White-tailed Deer herd- seven 2-20200226

I fear that the deer are refugees from a large plot of land which is being developed to the north of us. Interestingly, the second doe from the left in the above photo is blind in her right eye. Here is a closer look:

White-tailed Doe one-eyed 20200226

This is the same animal which I encountered five years ago, in 2015. I call her "One-eye" and had seen her few times since, once with a fawn following her. Here is my first photo of her, taken on January 23, 2015. She certainly is a survivor:

White-tailed one-eyed fawn 20150123

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Linking to :

Fences Around the World

Skywatch Friday

Weekend Reflections

Saturday's Critters


Camera Critters

All Seasons

Wordless Wednesday (on Tuesday)

Our World Tuesday


Please visit the links to all these posts to see some excellent photos on display



  1. That is really cool. I love the waxwings. We have a pair nest regularly. I only catch glimpses of them, though.
    We've a deer with a dislocated ankle for 5 years. It's amazing how they survive.

  2. Beautiful photos. I'm always intrigued to watch smaller birds get aggressive against hawks. Interesting behavior!

  3. Interesting post. Incredible hawk photos!

  4. Very pretty Waxwings Kenneth. I am so glad you SIL gave you a camera as you have entertained us weekly with such wonderful photography. I hope you have a wonderful weekend.

  5. Hello, I think the Cedar Waxwings was a great choice for ABA bird of the year. It is a beauty. I love the photos of the deer, I am glad the one eye deer is surviving. Beautiful sunrise. Thank you for linking up and sharing your post. Happy Saturday, enjoy your weekend.

  6. Excellent pictures! I love the little birds in the cypress tree!

  7. Beautiful set of photos, well done I grew up with snakes being part of my life, and then at 9 years old my father bringing home a baby leopard whose mother had been killed. Bottle feeding a large cat and having it roam around the house on the loose just seemed quite normal to me :-) Birds and photography came much later and my first decent camera only appeared on the scene about 10 years ago.

    Keep well, cheers Diane

  8. The Cedar Waxwing is one of the most beautiful bird I know. They pass here every year, but I hardly ever get any shots of them. Great work!

  9. Hello. The male Cedar waxwing looks very much similar to ours Bohemian waxwing. Beautiful photos.

  10. Wonderful! I only seen Waxwings (different species) during one very cold winter in the UK. When I was a kid I saw pictures of them in the bird books -and basically thought they they were mythical! Seeing them in the feather was a bit of a dream come true!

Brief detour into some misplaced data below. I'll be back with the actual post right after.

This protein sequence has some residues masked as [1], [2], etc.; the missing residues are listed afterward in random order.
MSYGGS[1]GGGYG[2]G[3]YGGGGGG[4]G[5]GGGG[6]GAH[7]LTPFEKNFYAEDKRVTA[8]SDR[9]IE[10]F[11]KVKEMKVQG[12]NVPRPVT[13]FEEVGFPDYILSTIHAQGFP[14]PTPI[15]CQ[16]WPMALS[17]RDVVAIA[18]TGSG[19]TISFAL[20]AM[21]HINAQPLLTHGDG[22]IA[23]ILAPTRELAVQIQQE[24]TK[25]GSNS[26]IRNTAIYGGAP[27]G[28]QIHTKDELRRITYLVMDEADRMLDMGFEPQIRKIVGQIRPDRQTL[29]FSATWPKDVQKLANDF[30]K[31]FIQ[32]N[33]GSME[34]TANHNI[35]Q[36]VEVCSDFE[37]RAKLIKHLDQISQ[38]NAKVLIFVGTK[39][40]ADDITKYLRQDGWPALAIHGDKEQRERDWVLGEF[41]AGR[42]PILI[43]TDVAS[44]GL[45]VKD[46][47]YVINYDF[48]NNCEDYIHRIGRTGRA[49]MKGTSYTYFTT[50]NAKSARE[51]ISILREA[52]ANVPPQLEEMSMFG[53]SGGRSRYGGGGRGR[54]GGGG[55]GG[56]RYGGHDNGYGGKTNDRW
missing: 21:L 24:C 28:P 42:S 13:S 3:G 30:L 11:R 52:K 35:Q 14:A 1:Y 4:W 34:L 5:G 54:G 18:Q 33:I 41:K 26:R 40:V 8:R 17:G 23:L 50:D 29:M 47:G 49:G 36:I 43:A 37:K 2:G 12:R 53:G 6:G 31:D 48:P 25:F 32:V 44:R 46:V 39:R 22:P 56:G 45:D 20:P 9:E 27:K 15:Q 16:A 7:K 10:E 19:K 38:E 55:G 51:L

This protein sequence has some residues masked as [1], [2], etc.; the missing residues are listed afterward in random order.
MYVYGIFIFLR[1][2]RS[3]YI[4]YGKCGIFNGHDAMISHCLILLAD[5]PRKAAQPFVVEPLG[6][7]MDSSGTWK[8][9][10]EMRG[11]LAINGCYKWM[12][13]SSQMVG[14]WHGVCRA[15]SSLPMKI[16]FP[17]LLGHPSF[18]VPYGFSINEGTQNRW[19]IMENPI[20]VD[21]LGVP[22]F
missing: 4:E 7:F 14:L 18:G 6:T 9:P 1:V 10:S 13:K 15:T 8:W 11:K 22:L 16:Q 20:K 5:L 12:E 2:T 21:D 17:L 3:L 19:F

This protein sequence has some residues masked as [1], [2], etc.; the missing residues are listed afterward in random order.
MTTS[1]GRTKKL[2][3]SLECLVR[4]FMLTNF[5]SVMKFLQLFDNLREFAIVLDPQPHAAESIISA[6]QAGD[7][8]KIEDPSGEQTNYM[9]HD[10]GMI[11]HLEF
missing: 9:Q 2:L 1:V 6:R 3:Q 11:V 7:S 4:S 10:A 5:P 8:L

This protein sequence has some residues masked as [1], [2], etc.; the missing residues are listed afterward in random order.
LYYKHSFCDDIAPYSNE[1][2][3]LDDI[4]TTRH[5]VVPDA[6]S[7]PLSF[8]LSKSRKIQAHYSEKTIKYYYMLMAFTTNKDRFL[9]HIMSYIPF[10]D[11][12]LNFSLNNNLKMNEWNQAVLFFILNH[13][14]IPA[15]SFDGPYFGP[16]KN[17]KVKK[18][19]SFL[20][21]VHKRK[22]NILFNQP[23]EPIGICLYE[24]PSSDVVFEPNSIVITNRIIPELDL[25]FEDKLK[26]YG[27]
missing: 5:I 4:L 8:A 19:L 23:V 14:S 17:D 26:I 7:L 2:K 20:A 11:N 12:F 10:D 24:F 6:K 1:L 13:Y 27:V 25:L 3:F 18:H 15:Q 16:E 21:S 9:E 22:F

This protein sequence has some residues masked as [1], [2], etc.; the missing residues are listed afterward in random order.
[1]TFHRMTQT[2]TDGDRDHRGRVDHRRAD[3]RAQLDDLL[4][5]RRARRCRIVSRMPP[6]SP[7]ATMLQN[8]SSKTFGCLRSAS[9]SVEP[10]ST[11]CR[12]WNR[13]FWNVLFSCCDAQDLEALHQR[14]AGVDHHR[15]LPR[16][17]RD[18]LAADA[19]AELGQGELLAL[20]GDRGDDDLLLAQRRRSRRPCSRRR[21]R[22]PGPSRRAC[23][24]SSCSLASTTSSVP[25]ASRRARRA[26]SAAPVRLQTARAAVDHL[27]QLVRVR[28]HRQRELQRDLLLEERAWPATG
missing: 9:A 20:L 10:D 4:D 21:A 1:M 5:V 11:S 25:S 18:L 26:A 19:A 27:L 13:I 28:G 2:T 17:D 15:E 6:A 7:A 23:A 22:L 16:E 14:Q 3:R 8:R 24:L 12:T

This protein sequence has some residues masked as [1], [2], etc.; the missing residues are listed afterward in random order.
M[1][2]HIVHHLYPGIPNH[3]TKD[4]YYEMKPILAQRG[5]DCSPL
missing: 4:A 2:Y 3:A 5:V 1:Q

Cheers - Stewart M - Melbourne

  11. Beautiful action shots. I really like the sky shot.

  12. Ken, this, in my point of view, has to be one of your very BEST posts! To read about your beginning interests in the birdlife was so fascinating. I can see the crane rescue in progress right now. Awesome. Wonderful narrative & super photos!

    Thank you for stopping by & linking up with us birders at I'd Rather B Birdin this weekend!

  13. Beautiful shots! We have in Finland another, I think it is Bohemian waxwing. Have a great week.

  14. I so enjoyed your narrative today and as always, your photos are remarkable

  15. So lovely to look thru all your lovely photos. Thanks for showing all the beautiful birds and areas

  16. I enjoyed your beautiful photos of beautiful birds and deer. Thank you for sharing the story of your interest in birds, too. Great blog post.

  17. You had the perfect background to become a birder! In Europe it is seldom to learn this from parents, and so early!
    The berries make it for such lively captures!
    Yes, deer do not have it easy, and they belie their looks, they are survivors! Many thanks for showing then at All Seasons!
    It must be the light in California, since I have also a Canon rebel (18M), but my images come out so different than yours- this is my 2nd one, and I love it for its light weight, since I always have painting gear with me. Have a lovely week.

  18. Beautiful birds. Nice to see them enjoying a sunny day.

  19. It is easy to see why you would still remember your first sighting of a waxwing as they are beautiful. Great shots of them.

  20. The waxwings are stunning beauties! Thanks for all your photos of the lovely creatures.

    I'm so happy to see you at 'My Corner of the World' this week!

    My Corner of the World

  21. What a pretty bird. This is the first time I have come across Cedar Waxwings. The white tailed deer are so sweet. A fantastic capture of the winged chase! Happy Birding & Happy Wednesday Kenneth!

  22. Beautiful photos! Those birds look subtle but have colorful tails and those deer are just so cute! I have a dog and I always believed she has some deer Genes :)